When you have a strain or sprain you are damaging the soft tissue. These types of injuries can be acute or chronic. And they can take anywhere from two to twelve weeks to heal. The healing time is based on the type of injury, the treatment being used, and the overall general health of the person.
The Causes of Sprains and Strains
When you utilize your muscles and tendons, they are stretching and snapping back. The soft tissue is comprised of fibers while the muscles and tendons themselves contain cells that are meant to monitor the contractions of these. However, sudden movements or injuries are going to irritate this as the tissue cannot tolerate this. The fibers are going to stretch and tear, and often the blood vessel break, resulting in the swelling in the area.
When an injury is sudden, this is often called an acute soft tissue injury. It has usually occurred within 24 to 72 hours. When the injury becomes worse with every day, then this is referred to as a chronic soft tissue injury. These types of injuries are often caused by overuse or changing in the tissue stress.
Ligaments join the joints together and help to support these. Synovial fluid membranes enclose the entire joint to not only nourish the joint but to provide extra cushioning for joints in the event of an impact. A sprain occurs when there are small tears in the ligament and joint capsule. The common places for sprains include the thumb, wrist and ankle.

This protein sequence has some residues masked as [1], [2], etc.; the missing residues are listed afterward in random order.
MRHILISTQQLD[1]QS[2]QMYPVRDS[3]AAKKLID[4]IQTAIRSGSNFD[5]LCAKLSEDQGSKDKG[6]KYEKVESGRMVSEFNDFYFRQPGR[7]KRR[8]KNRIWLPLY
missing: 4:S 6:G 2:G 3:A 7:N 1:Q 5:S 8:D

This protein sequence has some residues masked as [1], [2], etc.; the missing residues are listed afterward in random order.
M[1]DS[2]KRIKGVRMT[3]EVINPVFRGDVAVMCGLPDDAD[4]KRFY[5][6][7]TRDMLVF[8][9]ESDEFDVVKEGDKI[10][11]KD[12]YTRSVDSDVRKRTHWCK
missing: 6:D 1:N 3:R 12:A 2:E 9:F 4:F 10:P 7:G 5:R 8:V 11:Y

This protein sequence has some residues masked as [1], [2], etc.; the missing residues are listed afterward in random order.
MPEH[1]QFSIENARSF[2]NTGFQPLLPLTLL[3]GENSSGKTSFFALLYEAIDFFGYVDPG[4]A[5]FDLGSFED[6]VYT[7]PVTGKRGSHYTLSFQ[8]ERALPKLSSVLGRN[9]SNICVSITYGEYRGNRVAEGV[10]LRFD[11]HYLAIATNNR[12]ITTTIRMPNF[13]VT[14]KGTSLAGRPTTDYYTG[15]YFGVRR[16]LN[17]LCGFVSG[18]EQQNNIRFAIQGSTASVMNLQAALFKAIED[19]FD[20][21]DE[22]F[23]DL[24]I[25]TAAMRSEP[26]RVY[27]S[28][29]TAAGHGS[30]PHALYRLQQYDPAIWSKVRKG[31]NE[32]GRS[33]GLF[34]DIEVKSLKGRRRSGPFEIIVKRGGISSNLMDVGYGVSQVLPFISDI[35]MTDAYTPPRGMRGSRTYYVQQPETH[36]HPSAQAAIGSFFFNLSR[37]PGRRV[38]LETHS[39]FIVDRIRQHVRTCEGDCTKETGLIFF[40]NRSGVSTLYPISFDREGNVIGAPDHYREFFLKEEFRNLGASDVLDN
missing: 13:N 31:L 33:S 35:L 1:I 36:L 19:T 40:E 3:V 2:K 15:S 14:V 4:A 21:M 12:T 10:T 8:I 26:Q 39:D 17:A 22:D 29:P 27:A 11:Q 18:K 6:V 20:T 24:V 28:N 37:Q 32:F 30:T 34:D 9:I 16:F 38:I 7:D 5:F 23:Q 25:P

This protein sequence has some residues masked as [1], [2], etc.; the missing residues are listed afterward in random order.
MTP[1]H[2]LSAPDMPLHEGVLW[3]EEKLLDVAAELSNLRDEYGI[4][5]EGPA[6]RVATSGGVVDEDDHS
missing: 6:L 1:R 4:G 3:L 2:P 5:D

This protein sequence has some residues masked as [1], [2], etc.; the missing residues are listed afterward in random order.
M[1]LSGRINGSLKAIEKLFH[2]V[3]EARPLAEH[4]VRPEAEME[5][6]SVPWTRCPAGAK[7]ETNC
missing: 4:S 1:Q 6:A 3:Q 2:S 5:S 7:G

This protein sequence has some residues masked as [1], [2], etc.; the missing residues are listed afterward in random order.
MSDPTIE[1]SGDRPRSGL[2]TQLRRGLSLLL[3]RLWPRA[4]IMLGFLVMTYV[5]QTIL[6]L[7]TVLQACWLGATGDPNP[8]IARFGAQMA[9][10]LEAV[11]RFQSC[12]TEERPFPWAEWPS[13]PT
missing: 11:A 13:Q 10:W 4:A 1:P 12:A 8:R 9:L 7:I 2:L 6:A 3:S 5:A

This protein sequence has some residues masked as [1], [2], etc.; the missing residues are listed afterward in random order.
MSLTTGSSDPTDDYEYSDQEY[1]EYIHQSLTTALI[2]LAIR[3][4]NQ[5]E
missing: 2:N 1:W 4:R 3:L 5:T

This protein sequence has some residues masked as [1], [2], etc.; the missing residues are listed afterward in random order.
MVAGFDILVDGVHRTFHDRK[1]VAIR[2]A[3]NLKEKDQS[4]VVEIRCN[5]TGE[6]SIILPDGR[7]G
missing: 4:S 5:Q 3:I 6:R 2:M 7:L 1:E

Tendons connect muscles to the joint. When the tendons become injured or the muscle becomes injured, this is referred to as a strain. The common places for strains are in the groin, hamstring or calf muscle.
Strain and Sprain Symptoms
When a person suffers from a strain or sprain, they may have symptoms that include:
- They may not be able to move the area as before
Severity Degrees of a Strain or Sprain
When soft tissue injuries occur, they are graded according to how severe that they are. The following are the grades and conditions that must be met:
- Grade I – some of the fibers are torn, the site is painful and swollen, but the person can still move and function as they should.
- Grade II – several fibers are torn, with moderate pain and swelling. There is loss of some strength and function
- Grade III – The tissue is completely torn, with loss of function and strength. These types of injuries often require surgery to repair.
Strains and Sprains First Aid
If you believe a strain or sprain has occurred, here are some first aid treatments to immediately use:
- Stop an activity
- Rest the area that is injured
- Utilize an ice pack every two hours, applied at 15-minute intervals
- Use a compression bandage on the area, wrapping this firmly
- Elevate the injured area if possible
- If you have symptoms or they get worse within 24 hours, seek medical treatment.
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